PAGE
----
Tuesday, May 15, 2012

Katherine and Virginia

Sunday 13 may: The Channon Craft Market:

We're there selling pots (you know pots: the things you eat and drink out of). 'Are they keramic?' asks a bearded man from Leichardt, Sydney, using a hard k. Yes, keramic, we assure him. Saw him a few moments later at the bread board stall next door (asking if they were made of wood, perhaps?)

It can be wearying at the market. A bright spot - Trev's Books was there.

Trev has good taste in books, and his stall is like going to a good second hand bookshop. Bought from Trev over the years: Riders in the Chariot, by Patrick White, Novel on Yellow Paper, by Stevie Smith, Bird by Bird, by Anne Lamott ...

On Sunday I saw a book by moi there (A Charm of Powerful Trouble). It's funny how distant I feel from it. And how I don't feel like a writer. Oh, I wrote that, I think idly, and pass by.

Bought from Trev for $5 on Sunday: Virginia Woolf :Women and Writing, (The Women's Press 1979), which is a collection of various of her essays and reviews on that subject.  It's nice to dip into Virginia, oblivious of the people wandering into the stall. I take a leaf from our friend Jean, also a potter, and read and ignore them. If they want something they'll let you know.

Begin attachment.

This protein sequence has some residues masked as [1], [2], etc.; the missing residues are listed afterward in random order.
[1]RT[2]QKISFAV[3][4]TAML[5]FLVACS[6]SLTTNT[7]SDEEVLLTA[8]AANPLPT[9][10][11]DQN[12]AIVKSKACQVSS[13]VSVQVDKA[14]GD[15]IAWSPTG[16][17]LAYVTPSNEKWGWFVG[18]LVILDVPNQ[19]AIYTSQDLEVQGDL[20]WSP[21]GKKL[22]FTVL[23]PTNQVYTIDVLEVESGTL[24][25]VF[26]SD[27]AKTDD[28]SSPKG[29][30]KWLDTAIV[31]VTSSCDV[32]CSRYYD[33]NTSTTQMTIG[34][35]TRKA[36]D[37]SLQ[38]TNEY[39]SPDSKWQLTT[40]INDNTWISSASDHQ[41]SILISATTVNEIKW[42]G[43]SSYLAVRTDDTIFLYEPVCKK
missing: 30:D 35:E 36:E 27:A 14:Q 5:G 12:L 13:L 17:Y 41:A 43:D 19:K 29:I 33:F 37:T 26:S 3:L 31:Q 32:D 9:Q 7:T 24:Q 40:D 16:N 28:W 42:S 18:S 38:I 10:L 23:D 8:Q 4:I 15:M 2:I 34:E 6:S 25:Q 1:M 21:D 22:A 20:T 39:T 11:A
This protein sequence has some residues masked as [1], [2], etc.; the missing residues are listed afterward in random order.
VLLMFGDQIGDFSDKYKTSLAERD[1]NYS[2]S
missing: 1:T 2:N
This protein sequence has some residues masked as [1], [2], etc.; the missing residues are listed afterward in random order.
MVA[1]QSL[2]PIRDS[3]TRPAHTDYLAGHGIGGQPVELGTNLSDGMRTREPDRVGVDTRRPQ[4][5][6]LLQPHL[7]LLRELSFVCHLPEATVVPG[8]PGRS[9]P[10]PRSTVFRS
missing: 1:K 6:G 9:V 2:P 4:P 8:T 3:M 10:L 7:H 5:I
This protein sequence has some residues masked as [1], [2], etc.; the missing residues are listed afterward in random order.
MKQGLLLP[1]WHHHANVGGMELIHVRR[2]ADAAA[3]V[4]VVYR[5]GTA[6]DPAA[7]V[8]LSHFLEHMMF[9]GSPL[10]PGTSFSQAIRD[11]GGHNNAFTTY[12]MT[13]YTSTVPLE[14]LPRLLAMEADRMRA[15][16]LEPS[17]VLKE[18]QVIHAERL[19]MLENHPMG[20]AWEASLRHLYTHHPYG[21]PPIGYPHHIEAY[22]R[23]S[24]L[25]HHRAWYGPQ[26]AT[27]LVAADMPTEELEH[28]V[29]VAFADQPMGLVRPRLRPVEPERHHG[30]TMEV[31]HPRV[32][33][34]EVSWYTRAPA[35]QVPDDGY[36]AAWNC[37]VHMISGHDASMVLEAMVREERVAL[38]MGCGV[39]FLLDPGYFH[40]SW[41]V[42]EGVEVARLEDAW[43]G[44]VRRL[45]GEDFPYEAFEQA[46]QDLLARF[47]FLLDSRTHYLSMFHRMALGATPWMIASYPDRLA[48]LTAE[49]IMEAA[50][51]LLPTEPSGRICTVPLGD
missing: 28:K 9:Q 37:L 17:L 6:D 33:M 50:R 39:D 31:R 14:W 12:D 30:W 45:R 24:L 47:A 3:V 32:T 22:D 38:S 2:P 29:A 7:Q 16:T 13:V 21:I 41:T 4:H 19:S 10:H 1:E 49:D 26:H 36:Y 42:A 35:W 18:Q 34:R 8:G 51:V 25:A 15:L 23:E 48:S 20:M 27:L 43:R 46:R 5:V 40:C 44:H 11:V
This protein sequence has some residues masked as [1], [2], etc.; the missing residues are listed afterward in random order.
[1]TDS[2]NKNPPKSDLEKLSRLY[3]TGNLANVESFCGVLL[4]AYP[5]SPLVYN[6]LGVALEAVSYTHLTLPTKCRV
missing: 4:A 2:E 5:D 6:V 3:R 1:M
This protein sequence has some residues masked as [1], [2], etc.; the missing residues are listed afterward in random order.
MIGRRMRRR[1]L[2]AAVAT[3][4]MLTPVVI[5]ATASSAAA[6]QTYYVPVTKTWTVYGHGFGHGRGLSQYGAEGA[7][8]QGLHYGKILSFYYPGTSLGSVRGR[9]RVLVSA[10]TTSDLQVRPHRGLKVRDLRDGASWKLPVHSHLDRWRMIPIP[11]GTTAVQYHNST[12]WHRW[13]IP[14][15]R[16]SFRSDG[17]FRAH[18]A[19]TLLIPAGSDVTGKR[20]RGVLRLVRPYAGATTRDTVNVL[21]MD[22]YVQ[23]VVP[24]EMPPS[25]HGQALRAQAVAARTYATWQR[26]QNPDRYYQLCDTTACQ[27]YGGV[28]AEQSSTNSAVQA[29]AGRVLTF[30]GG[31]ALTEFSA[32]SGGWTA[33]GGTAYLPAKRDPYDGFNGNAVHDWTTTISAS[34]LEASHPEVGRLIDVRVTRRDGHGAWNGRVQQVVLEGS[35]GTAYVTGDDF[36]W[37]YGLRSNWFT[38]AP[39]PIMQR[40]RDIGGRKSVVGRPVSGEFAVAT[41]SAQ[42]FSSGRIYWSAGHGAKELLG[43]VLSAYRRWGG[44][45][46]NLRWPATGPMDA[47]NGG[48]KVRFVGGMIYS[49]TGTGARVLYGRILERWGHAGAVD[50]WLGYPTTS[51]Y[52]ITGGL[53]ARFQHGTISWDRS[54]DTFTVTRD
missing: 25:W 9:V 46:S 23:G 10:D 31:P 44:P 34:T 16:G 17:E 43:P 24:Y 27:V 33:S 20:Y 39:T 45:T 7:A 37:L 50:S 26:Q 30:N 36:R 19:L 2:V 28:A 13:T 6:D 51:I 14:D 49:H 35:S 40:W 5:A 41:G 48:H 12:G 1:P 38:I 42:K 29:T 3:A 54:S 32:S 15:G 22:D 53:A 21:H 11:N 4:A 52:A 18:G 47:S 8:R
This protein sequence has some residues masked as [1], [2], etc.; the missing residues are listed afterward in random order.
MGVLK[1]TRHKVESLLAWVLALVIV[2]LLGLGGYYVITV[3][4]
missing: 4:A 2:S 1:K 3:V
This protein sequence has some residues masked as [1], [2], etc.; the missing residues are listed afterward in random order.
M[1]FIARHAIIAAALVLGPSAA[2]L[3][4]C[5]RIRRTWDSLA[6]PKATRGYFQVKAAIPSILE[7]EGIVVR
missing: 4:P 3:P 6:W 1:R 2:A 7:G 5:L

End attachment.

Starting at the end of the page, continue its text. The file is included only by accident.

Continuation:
From a review of The Journal of Katherine Mansfield, 1914-1922, which appeared in the New York Herald Tribune on 18 September 1927:

Virginia quotes Katherine:

There is so much to do and I do so little. Life would be almost perfect here if only when I was pretending to work I always was working. Look at the stories that wait and wait just at the threshold ... Next day. Yet take this morning, for instance. I don't want to write anything. It's gray; it's heavy and dull. And short stories seem unreal and not worth doing. I don't want to write. I want to live.

For me, it was like that thing you can do with a favourite book: open a page at random, put your finger on a passage, and it says something relevant to your life.

And yet, as Woolf comments, "No one felt more seriously the importance of writing than she did."

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